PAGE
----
13. mrochester macrumors 68000

    Joined:
    Feb 8, 2009
    #13
    If it was throttling for no good reason then it sounds like a faulty phone so I’d take it to Apple for service.
     
  14. bodonnell202 macrumors 65816

    bodonnell202

    Joined:
    Jan 5, 2016
    Location:
    Calgary, Alberta, Canada
    #14
    My iPhone has shut down "unexpectedly" when using it in the cold (but it's not really unexpectedly as lithium batteries ability to deliver a current efficiently drops off in the cold, this is not a fault with the phone, this is physics). Performance management is enabled when your phone shuts down unexpectedly, and the software cannot tell the difference between a shut down due to cold vs a shut down due to significantly degraded battery. Once enabled there was previously no way to disable it except replacing the battery. Replacing my battery every time I used my phone in the cold isn't really viable (I live in Canada after all), and there was technically nothing wrong with the battery, once it was warmed up its ability to deliver a charge was normal. Unfortunately iOS would have already enabled performance management and I was stuck with a phone with 50-60% of normal performance. I'm glad I can now turn performance management off on my own.
     
  15. mrochester macrumors 68000

    Joined:
    Feb 8, 2009
    #15
    Ok so problem solved now then?
     
  16. bodonnell202 macrumors 65816

    bodonnell202

    Joined:
    Jan 5, 2016
    Location:
    Calgary, Alberta, Canada
    #16
    So far so good, having full performance again for the first time in months has been great and I'm happy that Apple is finally being transparent and appears to have properly addressed this issue. I'm really just responding to people like "az431" who say things like "Only a moron would configure their device to randomly shut down", not really realizing there are other scenarios where performance management is enabled that don't involve a seriously degraded battery. Of course I don't want my device to randomly shut down.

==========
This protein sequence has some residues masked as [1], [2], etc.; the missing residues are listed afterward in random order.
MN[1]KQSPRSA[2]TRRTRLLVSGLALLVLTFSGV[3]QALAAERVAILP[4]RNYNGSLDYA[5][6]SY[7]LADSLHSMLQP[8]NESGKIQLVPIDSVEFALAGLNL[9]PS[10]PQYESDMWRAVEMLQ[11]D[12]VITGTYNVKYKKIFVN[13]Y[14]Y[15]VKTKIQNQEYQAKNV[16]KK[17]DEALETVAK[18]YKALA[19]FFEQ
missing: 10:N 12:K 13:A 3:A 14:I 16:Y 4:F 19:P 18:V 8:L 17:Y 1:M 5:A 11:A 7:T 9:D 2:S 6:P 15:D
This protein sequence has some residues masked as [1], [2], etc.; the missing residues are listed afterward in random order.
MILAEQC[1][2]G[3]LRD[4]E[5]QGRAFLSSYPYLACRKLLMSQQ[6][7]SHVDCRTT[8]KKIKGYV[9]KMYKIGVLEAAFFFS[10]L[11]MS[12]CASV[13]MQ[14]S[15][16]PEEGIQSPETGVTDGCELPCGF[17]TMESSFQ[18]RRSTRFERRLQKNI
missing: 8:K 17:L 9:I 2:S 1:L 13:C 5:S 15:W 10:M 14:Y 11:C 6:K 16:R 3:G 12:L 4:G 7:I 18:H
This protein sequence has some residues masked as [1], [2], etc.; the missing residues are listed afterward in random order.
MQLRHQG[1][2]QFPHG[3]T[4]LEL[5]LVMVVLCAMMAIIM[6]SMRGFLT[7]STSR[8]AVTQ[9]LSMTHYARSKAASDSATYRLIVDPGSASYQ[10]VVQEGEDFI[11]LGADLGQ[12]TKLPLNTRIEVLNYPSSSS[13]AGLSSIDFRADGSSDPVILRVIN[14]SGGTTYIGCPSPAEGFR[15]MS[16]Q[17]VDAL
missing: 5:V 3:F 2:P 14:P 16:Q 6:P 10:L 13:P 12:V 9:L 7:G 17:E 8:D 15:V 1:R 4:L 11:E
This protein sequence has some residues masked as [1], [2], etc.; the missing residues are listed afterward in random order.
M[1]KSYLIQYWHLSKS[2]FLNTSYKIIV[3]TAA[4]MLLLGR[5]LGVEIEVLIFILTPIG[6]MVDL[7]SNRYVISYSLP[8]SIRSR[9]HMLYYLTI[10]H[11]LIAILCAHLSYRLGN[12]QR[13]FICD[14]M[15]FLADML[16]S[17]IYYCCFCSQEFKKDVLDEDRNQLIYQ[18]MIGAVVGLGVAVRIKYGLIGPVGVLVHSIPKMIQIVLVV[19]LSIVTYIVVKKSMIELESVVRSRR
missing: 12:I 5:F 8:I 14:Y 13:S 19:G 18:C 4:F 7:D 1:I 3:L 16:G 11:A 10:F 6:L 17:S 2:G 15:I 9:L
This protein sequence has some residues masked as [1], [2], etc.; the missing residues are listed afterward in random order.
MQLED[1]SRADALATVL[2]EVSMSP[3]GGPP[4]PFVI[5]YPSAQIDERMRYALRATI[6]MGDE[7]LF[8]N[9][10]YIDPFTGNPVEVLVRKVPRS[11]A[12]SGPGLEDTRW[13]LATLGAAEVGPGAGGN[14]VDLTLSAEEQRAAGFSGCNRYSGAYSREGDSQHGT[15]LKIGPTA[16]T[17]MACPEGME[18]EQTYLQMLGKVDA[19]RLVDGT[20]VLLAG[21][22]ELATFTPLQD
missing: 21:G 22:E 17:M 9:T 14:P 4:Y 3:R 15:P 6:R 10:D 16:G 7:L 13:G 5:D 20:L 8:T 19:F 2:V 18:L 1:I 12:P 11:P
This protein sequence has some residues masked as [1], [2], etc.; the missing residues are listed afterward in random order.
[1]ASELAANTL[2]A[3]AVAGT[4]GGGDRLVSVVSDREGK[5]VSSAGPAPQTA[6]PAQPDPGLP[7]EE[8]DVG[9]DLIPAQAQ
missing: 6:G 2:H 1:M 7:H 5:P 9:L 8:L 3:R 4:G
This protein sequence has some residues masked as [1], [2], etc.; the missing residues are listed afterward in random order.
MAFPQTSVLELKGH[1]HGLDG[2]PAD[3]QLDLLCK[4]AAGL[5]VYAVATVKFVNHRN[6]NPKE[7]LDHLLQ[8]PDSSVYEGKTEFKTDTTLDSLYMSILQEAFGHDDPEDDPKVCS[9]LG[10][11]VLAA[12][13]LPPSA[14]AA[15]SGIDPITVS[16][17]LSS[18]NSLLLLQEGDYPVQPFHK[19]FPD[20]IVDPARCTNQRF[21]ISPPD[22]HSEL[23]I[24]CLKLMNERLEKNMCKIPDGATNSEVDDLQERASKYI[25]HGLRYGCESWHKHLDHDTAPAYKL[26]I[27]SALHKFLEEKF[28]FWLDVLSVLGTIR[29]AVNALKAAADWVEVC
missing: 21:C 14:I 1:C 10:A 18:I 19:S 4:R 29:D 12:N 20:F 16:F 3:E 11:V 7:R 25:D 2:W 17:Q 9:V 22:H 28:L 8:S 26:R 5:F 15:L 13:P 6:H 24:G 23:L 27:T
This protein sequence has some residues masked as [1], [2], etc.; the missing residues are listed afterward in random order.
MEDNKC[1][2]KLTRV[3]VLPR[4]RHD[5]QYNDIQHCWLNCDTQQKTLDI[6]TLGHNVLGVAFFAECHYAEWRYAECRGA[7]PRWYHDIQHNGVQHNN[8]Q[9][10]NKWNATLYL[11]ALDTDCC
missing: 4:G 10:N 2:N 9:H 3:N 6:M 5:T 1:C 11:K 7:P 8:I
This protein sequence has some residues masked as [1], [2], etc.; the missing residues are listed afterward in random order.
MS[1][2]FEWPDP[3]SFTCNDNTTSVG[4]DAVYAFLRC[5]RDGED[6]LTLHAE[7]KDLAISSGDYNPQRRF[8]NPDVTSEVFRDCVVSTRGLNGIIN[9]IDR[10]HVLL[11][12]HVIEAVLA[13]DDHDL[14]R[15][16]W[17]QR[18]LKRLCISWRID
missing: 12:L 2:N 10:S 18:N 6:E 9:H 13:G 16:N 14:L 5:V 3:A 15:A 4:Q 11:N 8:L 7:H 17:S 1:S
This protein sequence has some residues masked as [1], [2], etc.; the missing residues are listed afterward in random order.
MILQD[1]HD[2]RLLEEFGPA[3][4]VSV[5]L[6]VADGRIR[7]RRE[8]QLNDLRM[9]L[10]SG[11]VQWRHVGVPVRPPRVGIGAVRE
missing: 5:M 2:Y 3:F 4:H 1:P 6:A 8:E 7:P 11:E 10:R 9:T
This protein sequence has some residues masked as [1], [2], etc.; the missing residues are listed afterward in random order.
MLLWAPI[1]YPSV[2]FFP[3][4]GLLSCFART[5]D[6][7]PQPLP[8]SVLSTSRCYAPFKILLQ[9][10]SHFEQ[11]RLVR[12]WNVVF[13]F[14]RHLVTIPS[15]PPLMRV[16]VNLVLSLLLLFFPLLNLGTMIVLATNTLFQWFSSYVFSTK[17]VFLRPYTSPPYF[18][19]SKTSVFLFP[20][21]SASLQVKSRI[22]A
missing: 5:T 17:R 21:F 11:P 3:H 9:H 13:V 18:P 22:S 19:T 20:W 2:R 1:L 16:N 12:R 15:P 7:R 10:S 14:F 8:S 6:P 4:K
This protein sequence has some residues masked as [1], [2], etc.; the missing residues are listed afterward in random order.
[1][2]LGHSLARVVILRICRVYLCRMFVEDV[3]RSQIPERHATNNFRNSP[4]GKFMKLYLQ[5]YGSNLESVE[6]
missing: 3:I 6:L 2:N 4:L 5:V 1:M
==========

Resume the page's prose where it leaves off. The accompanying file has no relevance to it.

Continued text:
17. SoYoung macrumors 6502a

    Joined:
    Jul 3, 2015
    #17
    I'm wondering at what battery health pourcentage you have this option? my 6s is at 85% capacity and no performance limitations so far.
     
  18. Cordorb macrumors regular

    Joined:
    May 8, 2010
    #18
    all of my supported phones are still at 100 %
     
  19. Smartass macrumors 65816

    Joined:
    Dec 18, 2012
    #19
    Disabling it? I would delete that crap off my phone in a second if it was possible!

    Let me tell you a story about my little iPhone 6. I had it now for more than 3 years, it is still on 82% on its original battery. And what did those "very stable geniouses" at Apple did? They somehow decided that my iphone battery isnt powerful enough so my phone's been throttled for the past 6+ months. I cannot emphasize HOW EFFING ANNOYINGLY SLOW MY PHONE WAS WORKING! And i've NEVER EVER had a random shutdown on my iphone. Yet Apple geniouses obviously thought, i needed CPU throttling.

    Unlocking/locking: When unlocking phone, animation would be laggy, all the icons would "fly down" like crap. When locking - it would sometimes take 2 seconds, after clicking the lock button, for the lock sound to "click".

    Messages: Everytime i opened messages app it took FIVE (5!) seconds just to open the damn app. When i then started typing a message, no letters would appears. Only ater 3 seconds suddenly all the typed in letters would appear in a second!

    Phone app: It would take 3 seconds just to load the phone app, another 3 seconds to load the recents page. And sometimes it didnt even refresh recent calls correctly. A lot of times i would click recent page, saw the contact on top which i wanted to call, clicked on it - EEEEE - in the last milisecond phone would frefresh recent page and it would throw to the top a number that should've been there from the start. So it caused me to start calling wrong contact. A phone app on a phone, how much more basic function is this?!

    Camera: It took 5 seconds just so the camera would open (number of moments i missed that way is amazing). And when i took a picture, it took another 3-5 seconds just to show me the picture i took!